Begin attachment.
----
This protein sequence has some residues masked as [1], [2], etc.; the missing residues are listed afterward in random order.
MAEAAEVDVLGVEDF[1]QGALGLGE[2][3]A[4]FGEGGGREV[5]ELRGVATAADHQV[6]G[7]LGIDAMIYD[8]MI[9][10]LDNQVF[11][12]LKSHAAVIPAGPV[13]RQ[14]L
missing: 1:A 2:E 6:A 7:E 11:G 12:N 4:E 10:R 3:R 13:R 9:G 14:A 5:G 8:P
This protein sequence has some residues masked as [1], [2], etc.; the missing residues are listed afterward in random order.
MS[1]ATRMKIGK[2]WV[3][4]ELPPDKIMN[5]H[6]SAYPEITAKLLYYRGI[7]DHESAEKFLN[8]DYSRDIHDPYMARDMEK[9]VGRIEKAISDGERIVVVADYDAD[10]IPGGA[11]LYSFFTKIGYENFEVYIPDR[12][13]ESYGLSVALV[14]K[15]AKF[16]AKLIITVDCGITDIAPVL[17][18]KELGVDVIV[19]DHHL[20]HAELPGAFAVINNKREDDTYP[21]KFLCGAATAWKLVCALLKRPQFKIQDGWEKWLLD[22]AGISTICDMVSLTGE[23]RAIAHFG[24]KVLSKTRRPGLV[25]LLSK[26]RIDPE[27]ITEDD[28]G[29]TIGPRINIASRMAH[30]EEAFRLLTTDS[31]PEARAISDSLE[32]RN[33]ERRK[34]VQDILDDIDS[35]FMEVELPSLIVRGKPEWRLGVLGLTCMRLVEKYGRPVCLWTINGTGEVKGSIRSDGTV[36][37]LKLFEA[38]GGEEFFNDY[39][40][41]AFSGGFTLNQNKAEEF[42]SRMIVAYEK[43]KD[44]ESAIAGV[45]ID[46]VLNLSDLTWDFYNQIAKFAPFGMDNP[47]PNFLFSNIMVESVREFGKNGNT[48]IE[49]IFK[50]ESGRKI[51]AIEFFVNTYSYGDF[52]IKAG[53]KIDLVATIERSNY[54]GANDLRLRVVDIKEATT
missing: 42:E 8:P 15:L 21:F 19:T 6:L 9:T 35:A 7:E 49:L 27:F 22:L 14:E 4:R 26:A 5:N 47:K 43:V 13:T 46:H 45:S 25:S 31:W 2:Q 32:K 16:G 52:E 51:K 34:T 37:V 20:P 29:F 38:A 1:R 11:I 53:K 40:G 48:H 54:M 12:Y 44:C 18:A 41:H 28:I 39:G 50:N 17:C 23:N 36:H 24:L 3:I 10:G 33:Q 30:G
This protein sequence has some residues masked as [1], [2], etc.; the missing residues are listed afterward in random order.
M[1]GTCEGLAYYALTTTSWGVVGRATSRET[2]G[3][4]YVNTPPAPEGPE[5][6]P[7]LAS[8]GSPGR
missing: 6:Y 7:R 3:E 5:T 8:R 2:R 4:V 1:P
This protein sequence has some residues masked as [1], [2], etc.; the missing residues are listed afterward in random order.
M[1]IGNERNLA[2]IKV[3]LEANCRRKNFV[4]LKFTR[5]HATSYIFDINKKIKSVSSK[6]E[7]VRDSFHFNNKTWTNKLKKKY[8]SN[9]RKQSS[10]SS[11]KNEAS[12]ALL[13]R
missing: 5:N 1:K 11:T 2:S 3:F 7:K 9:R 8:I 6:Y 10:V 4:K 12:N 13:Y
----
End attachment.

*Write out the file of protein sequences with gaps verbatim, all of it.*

This protein sequence has some residues masked as [1], [2], etc.; the missing residues are listed afterward in random order.
MAEAAEVDVLGVEDF[1]QGALGLGE[2][3]A[4]FGEGGGREV[5]ELRGVATAADHQV[6]G[7]LGIDAMIYD[8]MI[9][10]LDNQVF[11][12]LKSHAAVIPAGPV[13]RQ[14]L
missing: 1:A 2:E 6:A 7:E 11:G 12:N 4:E 10:R 3:R 13:R 9:G 14:A 5:G 8:P
This protein sequence has some residues masked as [1], [2], etc.; the missing residues are listed afterward in random order.
MS[1]ATRMKIGK[2]WV[3][4]ELPPDKIMN[5]H[6]SAYPEITAKLLYYRGI[7]DHESAEKFLN[8]DYSRDIHDPYMARDMEK[9]VGRIEKAISDGERIVVVADYDAD[10]IPGGA[11]LYSFFTKIGYENFEVYIPDR[12][13]ESYGLSVALV[14]K[15]AKF[16]AKLIITVDCGITDIAPVL[17][18]KELGVDVIV[19]DHHL[20]HAELPGAFAVINNKREDDTYP[21]KFLCGAATAWKLVCALLKRPQFKIQDGWEKWLLD[22]AGISTICDMVSLTGE[23]RAIAHFG[24]KVLSKTRRPGLV[25]LLSK[26]RIDPE[27]ITEDD[28]G[29]TIGPRINIASRMAH[30]EEAFRLLTTDS[31]PEARAISDSLE[32]RN[33]ERRK[34]VQDILDDIDS[35]FMEVELPSLIVRGKPEWRLGVLGLTCMRLVEKYGRPVCLWTINGTGEVKGSIRSDGTV[36][37]LKLFEA[38]GGEEFFNDY[39][40][41]AFSGGFTLNQNKAEEF[42]SRMIVAYEK[43]KD[44]ESAIAGV[45]ID[46]VLNLSDLTWDFYNQIAKFAPFGMDNP[47]PNFLFSNIMVESVREFGKNGNT[48]IE[49]IFK[50]ESGRKI[51]AIEFFVNTYSYGDF[52]IKAG[53]KIDLVATIERSNY[54]GANDLRLRVVDIKEATT
missing: 42:E 8:P 15:L 21:F 19:T 6:L 9:T 35:A 7:E 49:L 27:F 22:L 14:E 4:R 26:A 5:N 47:K 43:V 13:T 46:H 45:S 25:S 31:W 2:Q 32:K 16:G 52:E 51:K 34:T 37:V 20:P 29:F 38:A 1:R 11:I 53:K 40:G 48:H 54:M 12:Y 44:C 18:A 41:H 28:I 39:G 50:N 17:C 23:N 36:H 24:L 3:I 10:G 33:Q 30:G
This protein sequence has some residues masked as [1], [2], etc.; the missing residues are listed afterward in random order.
M[1]GTCEGLAYYALTTTSWGVVGRATSRET[2]G[3][4]YVNTPPAPEGPE[5][6]P[7]LAS[8]GSPGR
missing: 6:Y 7:R 3:E 5:T 8:R 2:R 4:V 1:P
This protein sequence has some residues masked as [1], [2], etc.; the missing residues are listed afterward in random order.
M[1]IGNERNLA[2]IKV[3]LEANCRRKNFV[4]LKFTR[5]HATSYIFDINKKIKSVSSK[6]E[7]VRDSFHFNNKTWTNKLKKKY[8]SN[9]RKQSS[10]SS[11]KNEAS[12]ALL[13]R
missing: 5:N 1:K 11:T 2:S 3:F 7:K 9:R 8:I 6:Y 10:V 4:K 12:N 13:Y